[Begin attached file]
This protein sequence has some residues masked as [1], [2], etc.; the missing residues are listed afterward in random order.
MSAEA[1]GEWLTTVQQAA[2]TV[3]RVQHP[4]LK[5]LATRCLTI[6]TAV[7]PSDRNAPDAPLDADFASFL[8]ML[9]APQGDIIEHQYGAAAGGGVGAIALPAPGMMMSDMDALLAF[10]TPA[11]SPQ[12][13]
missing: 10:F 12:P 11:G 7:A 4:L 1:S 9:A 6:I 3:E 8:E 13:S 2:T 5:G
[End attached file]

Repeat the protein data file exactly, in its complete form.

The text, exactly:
This protein sequence has some residues masked as [1], [2], etc.; the missing residues are listed afterward in random order.
MSAEA[1]GEWLTTVQQAA[2]TV[3]RVQHP[4]LK[5]LATRCLTI[6]TAV[7]PSDRNAPDAPLDADFASFL[8]ML[9]APQGDIIEHQYGAAAGGGVGAIALPAPGMMMSDMDALLAF[10]TPA[11]SPQ[12][13]
missing: 10:F 12:P 11:G 7:A 4:L 1:S 9:A 6:I 3:E 8:E 13:S 2:T 5:G